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One weekday afternoon in January, an elderly woman dropped by Tokushima Ai-ai Plaza in Tokyo’s Minato Ward just to pick up a package of boiled and dried baby sardines and fish paste.

This is not at all unusual at the Tokushima Prefecture outlet.

Located close to the government office districts of Kasumigaseki and Toranomon, the outlet acts as a grocery store providing Tokushima delicacies, from both the sea and the land.

The plaza also features expensive items, including dyed indigo goods and bamboo work, as well as pottery and woodcraft.

About 200 items are neatly displayed in the 48.57-sq.-meter store on the second floor of the prefecture’s Toranomon Building. About 70 percent of the items are foodstuffs.

A computer terminal is available for visitors to access the Internet, while a number of brochures providing information about Tokushima as well as sightseeing maps and tourist guides are on hand.

“Some people stop by during the day or on their way home in the evening to buy daily goods, such as tubular rolls of boiled fish paste, at reasonable prices,” said Katsumi Fukuoka, secretary of the Tokushima Prefecture Products Association, which runs Ai-ai plaza.

“Foreigners who are visiting Japan and Japanese people who are going abroad also come to purchase traditional items, such as sets of bamboo dolls or dyed-indigo ‘noren’ (curtains) or ‘somue’ cotton clothes traditionally worn by monks,” Fukuoka said.

A variety of other dyed-indigo products, ranging from neckties, handkerchiefs and hats to cushion covers, are popular with individuals and companies as summer and end-of-year presents, along with local brands of sake, boxed “wakame” seaweed, “sudachi” citrus fruit and Naruto Kintoki sweet potatoes, he said.

Noted for their sweetness and smooth texture, Naruto Kintoki potatoes are most commonly used as ingredients in top-quality confectionary, Fukuoka added.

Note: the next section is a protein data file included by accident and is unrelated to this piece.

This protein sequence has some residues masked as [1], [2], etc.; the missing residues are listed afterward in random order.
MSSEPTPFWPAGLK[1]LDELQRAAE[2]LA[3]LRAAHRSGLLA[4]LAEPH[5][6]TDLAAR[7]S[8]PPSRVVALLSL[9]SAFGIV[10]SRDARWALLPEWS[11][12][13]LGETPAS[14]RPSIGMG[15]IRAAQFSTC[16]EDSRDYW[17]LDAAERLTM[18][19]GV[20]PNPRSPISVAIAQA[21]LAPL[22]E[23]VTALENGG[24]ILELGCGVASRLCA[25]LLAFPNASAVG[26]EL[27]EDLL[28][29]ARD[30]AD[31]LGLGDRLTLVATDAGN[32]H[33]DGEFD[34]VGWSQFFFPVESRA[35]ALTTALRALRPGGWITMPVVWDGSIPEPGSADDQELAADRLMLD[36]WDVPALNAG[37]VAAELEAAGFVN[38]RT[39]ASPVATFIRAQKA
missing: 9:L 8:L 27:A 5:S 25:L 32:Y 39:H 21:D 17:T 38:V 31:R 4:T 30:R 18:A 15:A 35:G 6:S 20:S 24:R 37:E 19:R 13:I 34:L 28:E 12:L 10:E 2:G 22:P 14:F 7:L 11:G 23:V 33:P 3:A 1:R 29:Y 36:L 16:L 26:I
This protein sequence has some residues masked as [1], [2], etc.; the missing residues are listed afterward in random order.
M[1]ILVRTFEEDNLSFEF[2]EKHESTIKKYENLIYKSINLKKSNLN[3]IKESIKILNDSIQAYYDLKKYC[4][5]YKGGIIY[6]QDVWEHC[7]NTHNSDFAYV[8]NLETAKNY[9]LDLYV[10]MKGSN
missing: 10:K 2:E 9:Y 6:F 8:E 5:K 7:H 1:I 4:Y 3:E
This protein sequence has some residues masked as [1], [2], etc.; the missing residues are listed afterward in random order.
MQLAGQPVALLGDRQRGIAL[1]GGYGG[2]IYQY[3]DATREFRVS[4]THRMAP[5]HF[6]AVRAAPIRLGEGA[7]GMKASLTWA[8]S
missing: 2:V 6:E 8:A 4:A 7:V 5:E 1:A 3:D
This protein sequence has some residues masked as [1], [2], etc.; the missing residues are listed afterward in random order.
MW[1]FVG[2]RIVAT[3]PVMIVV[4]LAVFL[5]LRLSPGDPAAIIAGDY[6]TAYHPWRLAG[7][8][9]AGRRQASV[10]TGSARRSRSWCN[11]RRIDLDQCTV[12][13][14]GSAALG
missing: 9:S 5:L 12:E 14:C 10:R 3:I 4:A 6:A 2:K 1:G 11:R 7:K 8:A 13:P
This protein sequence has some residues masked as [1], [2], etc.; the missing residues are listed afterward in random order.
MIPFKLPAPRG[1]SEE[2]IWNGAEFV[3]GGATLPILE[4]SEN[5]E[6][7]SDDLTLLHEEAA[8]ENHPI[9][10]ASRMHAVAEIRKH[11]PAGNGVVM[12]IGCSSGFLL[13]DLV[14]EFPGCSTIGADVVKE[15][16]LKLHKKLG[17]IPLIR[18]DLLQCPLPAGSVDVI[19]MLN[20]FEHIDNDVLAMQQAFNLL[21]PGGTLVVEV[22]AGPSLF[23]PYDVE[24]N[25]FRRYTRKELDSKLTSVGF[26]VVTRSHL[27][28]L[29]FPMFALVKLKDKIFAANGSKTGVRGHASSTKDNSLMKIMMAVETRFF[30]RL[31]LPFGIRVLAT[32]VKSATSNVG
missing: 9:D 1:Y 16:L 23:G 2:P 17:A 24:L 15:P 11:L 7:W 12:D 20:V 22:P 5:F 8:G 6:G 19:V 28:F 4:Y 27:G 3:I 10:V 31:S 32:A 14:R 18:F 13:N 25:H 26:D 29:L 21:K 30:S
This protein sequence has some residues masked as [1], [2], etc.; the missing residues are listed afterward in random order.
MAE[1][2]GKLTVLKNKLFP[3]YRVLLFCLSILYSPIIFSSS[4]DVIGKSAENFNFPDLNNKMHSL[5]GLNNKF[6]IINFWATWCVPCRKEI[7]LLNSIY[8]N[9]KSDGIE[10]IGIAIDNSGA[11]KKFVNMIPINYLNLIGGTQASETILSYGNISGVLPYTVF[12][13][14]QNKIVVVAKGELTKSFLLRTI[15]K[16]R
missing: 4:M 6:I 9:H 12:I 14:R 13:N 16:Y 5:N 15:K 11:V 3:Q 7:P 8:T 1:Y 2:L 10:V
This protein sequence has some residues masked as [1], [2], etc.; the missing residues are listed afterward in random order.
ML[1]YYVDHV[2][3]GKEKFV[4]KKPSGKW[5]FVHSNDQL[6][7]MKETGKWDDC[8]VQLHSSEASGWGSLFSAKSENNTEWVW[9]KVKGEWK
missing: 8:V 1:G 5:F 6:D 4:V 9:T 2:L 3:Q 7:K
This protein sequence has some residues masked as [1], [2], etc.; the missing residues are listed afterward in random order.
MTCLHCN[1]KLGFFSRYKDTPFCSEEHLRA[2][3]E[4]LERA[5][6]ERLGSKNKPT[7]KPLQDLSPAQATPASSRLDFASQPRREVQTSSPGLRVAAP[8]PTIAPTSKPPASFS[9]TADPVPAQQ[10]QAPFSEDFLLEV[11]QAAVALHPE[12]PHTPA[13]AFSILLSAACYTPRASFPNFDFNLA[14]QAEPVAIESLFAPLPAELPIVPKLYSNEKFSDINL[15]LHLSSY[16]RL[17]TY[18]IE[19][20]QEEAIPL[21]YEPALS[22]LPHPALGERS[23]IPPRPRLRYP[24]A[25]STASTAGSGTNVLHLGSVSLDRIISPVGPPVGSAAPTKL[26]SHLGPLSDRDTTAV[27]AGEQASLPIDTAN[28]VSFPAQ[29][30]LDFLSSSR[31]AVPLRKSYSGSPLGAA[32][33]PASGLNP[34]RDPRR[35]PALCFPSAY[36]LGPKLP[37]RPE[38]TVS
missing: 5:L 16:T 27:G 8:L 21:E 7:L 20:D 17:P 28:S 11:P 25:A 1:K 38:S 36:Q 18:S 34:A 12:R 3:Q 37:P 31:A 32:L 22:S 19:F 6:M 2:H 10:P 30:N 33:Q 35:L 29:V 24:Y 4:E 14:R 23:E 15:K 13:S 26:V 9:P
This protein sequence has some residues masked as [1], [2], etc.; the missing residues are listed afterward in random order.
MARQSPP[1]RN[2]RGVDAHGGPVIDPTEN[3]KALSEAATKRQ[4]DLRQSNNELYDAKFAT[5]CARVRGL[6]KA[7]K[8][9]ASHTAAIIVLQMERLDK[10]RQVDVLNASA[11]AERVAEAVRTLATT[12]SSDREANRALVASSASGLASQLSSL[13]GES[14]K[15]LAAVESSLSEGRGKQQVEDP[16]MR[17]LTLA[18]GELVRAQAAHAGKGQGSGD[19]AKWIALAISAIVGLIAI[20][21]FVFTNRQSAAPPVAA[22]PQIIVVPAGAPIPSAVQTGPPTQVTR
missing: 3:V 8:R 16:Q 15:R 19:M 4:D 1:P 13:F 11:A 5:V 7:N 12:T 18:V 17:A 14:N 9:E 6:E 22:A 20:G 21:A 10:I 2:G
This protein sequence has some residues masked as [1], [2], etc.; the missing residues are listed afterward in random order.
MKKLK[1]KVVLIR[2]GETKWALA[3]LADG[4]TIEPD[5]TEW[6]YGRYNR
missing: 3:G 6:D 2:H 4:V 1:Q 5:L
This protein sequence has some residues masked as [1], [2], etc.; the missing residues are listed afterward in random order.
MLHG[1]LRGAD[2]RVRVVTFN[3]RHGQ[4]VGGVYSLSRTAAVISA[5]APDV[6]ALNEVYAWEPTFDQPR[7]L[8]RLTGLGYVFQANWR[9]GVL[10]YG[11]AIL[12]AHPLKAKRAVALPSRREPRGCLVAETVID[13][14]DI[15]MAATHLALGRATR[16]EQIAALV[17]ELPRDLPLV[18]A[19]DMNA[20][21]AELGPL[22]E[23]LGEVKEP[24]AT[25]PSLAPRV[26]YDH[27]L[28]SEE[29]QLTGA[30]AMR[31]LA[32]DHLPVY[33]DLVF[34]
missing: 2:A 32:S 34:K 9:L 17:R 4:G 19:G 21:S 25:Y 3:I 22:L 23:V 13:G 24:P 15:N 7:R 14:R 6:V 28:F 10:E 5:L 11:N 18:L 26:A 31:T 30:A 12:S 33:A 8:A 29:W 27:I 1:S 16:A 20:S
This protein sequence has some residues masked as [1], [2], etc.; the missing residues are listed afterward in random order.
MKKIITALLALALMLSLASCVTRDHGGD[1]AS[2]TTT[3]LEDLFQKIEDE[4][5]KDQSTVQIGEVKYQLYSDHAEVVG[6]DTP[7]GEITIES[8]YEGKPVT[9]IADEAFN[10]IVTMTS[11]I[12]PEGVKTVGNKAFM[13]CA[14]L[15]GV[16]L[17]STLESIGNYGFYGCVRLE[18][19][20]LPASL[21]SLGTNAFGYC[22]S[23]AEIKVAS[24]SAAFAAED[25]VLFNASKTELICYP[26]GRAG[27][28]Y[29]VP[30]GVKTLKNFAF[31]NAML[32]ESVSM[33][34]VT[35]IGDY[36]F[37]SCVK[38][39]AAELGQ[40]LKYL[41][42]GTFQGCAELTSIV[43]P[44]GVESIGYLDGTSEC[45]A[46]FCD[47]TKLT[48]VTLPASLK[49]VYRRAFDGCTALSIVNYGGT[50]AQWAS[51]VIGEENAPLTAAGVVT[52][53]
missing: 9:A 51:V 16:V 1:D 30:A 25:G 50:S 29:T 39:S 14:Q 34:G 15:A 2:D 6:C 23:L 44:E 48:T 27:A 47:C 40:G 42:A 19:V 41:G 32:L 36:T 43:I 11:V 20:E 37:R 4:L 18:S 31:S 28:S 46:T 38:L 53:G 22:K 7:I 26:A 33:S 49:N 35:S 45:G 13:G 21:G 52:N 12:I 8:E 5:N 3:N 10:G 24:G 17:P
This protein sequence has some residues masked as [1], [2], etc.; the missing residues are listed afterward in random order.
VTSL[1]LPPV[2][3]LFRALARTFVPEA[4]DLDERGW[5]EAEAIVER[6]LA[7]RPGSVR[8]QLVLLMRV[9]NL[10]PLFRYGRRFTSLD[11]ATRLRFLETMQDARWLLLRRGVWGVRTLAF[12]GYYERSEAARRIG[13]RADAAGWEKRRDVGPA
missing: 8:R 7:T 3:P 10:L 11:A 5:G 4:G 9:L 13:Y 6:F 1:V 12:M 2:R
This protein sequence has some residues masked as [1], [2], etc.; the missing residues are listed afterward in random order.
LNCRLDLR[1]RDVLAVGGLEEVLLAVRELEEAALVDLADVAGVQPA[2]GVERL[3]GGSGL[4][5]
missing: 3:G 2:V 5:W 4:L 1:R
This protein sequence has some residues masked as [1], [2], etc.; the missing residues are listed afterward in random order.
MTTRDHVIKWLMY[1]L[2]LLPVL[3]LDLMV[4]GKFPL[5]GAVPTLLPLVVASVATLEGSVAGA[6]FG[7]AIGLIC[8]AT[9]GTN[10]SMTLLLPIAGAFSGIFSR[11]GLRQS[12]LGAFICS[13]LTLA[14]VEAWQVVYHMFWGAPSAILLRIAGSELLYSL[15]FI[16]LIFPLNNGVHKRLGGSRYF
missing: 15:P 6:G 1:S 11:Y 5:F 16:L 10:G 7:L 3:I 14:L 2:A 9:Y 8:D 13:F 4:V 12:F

Prices range from around 200 yen to 5,000 yen for food items, while high-end bamboo work, pottery and dyed-indigo clothes are priced between 10,000 yen and 40,000 yen.

The shop was moved in September 1996 from inside the Daimaru department store at JR Tokyo Station to its current site to continue to serve as an information hub for the prefecture, promoting local industries and businesses and expanding their market in the metropolitan area.

Ai-ai Plaza provides 11 work booths for local firms to use as their Tokyo offices. Seven small and medium-size firms from Tokushima are currently utilizing the facilities.

To supplement its existing information channels, such as newspapers, magazines and PR activities at various exhibitions, the shop will set up a Web site by the end of March, Fukuoka said.

Hit hard by the prolonged recession and falling sales of summer and yearend gifts, particularly among companies, annual sales at the plaza have dropped from around 40 million yen in 1995 to 25 million yen a year today, he said.

“We want more and more people to visit us, to take our crafts and foods in their hands and feel the nature of Tokushima,” Fukuoka said. “Tokushima is a rural prefecture and thus rich in nature, producing seaweed in the whirling Naruto current and indigo plants in the fertile soil beside the Yoshino River.”

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